Across China: Father gives disabled youth a chance to work
YINCHUAN, May 20 (Xinhua) -- Zhang Jianxin is passionate about working on the farm. Every morning, he gets up on time at 6:30 a.m. After making his bed and washing, he begins cleaning the yard or feeding the geese.
One year ago, Zhang's parents could not imagine that their intellectually disabled son would one day be able to have a job like other young adults.
After graduating from a school for the disabled several years ago, Zhang returned to his family home in Lingwu, Ningxia Hui Autonomous Region. Zhang's father took his 20-year-old son to a job fair targeted at the disabled last year.
At the job fair, they met Ma Changxing, who was about to open a farm and was specifically looking for disabled job seekers. Ma, 64, has an intellectually disabled daughter, and has been an active volunteer for people with disabilities in his role as deputy head of regional association for the mentally disabled and their families.
"As a father, I know the difficulties faced by these young people and their families. I want to help them discover their true abilities, be self-reliant and feel part of society," he said.
Among all disabled in China, people living with intellectual disabilities are the group facing the most severe challenges in terms of employment. Their employment rate is less than 10 percent, comparing to 43 percent for the disabled population as a whole.
"Some intellectually disabled young people can handle simple farm work, and scientific studies show getting close to nature can increase their quality of life and improve their functional independence," Ma said.
With the support of a local fund, Ma rented 200 mu (13 hectares) of farmland at the foot of the Helan Mountains. His farm opened in May 2017.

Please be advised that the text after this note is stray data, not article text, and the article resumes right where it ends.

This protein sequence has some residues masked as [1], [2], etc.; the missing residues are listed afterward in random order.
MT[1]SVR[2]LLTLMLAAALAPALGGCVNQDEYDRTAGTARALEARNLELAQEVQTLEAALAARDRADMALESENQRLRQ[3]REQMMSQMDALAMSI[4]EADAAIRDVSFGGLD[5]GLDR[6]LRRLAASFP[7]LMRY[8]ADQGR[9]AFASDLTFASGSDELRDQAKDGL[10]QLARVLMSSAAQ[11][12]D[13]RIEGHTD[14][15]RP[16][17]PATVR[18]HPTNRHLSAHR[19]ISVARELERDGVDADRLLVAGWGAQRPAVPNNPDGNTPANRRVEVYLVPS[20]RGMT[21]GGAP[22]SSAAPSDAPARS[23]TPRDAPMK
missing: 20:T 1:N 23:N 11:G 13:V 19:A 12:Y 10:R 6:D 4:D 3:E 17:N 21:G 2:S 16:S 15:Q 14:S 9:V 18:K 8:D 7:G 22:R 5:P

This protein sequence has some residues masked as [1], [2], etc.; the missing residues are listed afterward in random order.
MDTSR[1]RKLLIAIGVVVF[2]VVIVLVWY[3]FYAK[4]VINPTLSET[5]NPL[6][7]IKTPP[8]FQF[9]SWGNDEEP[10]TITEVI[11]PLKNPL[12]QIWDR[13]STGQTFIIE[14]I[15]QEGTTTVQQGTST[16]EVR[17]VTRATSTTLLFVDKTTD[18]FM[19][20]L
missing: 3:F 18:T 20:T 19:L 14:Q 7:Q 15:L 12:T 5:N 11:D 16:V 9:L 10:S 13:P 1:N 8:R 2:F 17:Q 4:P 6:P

Zhang was among the first five employees at the farm.
"The intellectually disabled face challenges learning, you have to take your time to teach them, but when they have mastered skills, they are very hardworking," Ma said.
"As their conditions differ, they are best suited to different kinds of work. For example, Zhang is good at looking after animals. Others enjoy doing field work," he said.
Working on the farm has helped Ma's employees improve their social skills. "Zhang was once stubborn and introverted, reluctant to communicate with people, but now he is more easy going and always ready to say 'hello,'" said Ma.
The farm is not Ma's first business that helps the disabled. In 2012, he opened a car wash and hired some intellectually disabled staff. Some other car wash owners later joined his lead. Dozens of disabled found jobs washing cars.
China has been intensifying its efforts to improve the life of disabled in recent years.
No disabled people should be left behind in the national poverty fight, the China Disabled Persons' Federation (CDPF) announced earlier this month. About 5 million disabled people have shaken off poverty in the last five years.
Ma works in the fields with his employees everyday. Due to a shortage of capital, he has not been able to hire enough workers, but has some volunteers who sometimes come to help with the farm work.
He aims to expand the farm into a company with 30 to 50 disabled employees.
"Hopefully, the farm will become a joint-stock company, and every worker can hold some stock, so that they will have a more stable income," Ma said.
Zhang likes surfing the internet and talking to friends on the WeChatmobile phone app in his in spare time. "I feel happy here, and I want to work here forever," he said.